Thank you to the teams of Water Ambassadors that test the river water every month from Lock Island and send the results to the Water Watch Officer.
For the October reading the team found that the chemicals were out of date giving a false reading. Check out the test that caused the problem.
Results from 8th August 2007
Temperature measures how hot and cold the water is. Thermometers measure temperature and have many scales based on the freezing and boiling points of water. We use Celsius to measure the temperature of the water.
Did you know?
The Celsius temperature scale is also referred to as the ‘centigrade’ scale. This scale is divided into 100 degrees. The Celsius scale was invented by Swedish Astronomer Anders Celsius (1701-1744). It has 100 degrees between the freezing point (0 degrees C) and boiling point (100 degrees C) of pure water at sea level air pressure.
Water Monitoring Results 28th June
pH is a measure of the acidity or alkalinity of a solution. Any water with a pH less than seven is acidic and if it has a pH greater than seven then it is alkaline. The pH of 7.00 is neutral.
Did you know? pH was first introduced by a Danish chemist S. P. L. Sørensen at the Carlsberg Laboratory in 1909. The name, pH, may come from a variety of places including: pondus hydrogenii (Latin), potentiel hydrogène (French), and potential of hydrogen (English).
Results from 6th June Water Monitoring
There are five tests we do every month: pH, temperature, conductivity, turbidity and soluble phosphates.
Water Monitoring Results 5th May
Our school is part of the Community Stream Sampling (CSS) project to monitor salinity at Lock Island once a month. There are many other teams doing the same thing across the Murray Darling Basin. We have a better understanding of how salinity can enter the water ways. Rachael from Mallee Catchment Authority showed us how to use all of the equipment.
On Wednesday 18th April the River Issues Student Action Team walked down to the Lock 11 to learn how to take different tests of the river. When we arrived we met Rachael, the Waterwatch Officer and she explained our responsibility which was to test the water once a month. Then she asked us what some of the problems are with the river? We found out that the problems are salinity, turbidity, suspended solids and pH. The temperature is also important. After that Rachael showed us the equipment we use to do all the different tests on the water and how we use them to tell us what the water is like. Soon we got into groups and had a go ourselves. While we were testing our samples we had to fill in a data sheet to keep record of our results. When we all finished we had to empty our samples back into the river. Just before we left we had to answer questions correctly to get a prize. We all had fun and a great time.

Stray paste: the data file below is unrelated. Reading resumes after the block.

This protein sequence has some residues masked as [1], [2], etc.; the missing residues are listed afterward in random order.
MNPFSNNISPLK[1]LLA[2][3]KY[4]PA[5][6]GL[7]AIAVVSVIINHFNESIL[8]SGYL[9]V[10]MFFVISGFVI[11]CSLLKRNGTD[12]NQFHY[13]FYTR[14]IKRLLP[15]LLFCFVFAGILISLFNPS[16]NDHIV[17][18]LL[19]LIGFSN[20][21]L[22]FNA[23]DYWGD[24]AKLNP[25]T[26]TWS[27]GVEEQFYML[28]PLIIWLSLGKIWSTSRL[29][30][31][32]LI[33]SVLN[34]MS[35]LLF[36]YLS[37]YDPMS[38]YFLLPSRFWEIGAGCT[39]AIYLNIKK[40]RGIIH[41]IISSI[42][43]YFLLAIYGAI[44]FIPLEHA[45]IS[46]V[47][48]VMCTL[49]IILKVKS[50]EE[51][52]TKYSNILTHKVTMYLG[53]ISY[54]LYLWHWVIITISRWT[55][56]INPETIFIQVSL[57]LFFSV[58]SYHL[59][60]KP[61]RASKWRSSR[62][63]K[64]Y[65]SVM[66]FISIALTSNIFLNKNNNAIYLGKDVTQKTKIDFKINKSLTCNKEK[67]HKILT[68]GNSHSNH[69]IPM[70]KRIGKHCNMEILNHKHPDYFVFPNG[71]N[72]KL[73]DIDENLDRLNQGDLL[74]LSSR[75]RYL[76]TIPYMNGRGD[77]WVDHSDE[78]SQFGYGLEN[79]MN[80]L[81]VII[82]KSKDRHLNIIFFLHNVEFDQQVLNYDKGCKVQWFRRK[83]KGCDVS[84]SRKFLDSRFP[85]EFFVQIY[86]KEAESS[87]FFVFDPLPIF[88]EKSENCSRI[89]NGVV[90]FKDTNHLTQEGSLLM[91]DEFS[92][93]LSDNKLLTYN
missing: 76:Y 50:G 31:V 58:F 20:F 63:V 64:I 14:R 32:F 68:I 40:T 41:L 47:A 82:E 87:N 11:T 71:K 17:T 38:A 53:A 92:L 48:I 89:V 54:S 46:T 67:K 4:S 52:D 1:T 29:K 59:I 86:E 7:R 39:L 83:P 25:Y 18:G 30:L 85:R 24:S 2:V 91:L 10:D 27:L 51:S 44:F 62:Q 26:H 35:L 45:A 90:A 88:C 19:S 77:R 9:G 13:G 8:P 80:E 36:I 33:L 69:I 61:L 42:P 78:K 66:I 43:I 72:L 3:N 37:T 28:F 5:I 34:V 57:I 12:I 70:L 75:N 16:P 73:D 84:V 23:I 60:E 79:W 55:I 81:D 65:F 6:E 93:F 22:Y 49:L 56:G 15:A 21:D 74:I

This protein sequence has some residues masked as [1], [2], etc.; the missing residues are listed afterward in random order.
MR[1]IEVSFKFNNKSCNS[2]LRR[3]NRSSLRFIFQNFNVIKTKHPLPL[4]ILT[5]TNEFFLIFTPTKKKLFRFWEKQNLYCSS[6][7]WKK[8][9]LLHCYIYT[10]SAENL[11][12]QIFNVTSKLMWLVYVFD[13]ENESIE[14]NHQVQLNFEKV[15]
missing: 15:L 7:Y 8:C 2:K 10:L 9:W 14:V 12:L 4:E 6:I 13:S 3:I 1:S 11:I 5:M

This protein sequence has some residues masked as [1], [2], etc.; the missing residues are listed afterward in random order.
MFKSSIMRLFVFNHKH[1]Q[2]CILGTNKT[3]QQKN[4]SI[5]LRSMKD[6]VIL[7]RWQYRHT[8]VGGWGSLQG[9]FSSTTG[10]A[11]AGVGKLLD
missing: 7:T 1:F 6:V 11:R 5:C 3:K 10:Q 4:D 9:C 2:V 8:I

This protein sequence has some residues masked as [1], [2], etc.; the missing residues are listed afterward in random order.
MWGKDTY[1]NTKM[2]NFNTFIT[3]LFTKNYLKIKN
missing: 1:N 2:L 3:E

On Wednesday 18th April, the Mildura West Primary School’s River Issues Student Action Team went down to Lock Island to monitor the water. There we tested for pH which is a scale 1-14, up to 7 is acidic meaning too much acid and it will make froth and pollute the river, higher than 7 is alkaline which makes everything overgrow including blue green algae! 7 is neutral the ideal amount. The Murray is usually alkaline (7-9).
We also tested the temperature. A good temperature is 15 degrees Celsius.
Another thing we tested for was salinity (a measure of salt levels). Salinity is measured in µS (microSiemens). µS = EC (electrical conductivity) the lower amount of salt the better.
We also tested turbidity which is how clear the water is, it is measured in NTU (Nephelometric Turbidity Units), the lower NTU level the better.
Another test we did was a test for ‘Soluble Phosphate’. It measures the nutrient Phosphorous in a form that is available for plants to take up and use. It is measured in mg/LP (phosphorus)
We will be providing a link to the results soon. So come back and visit again.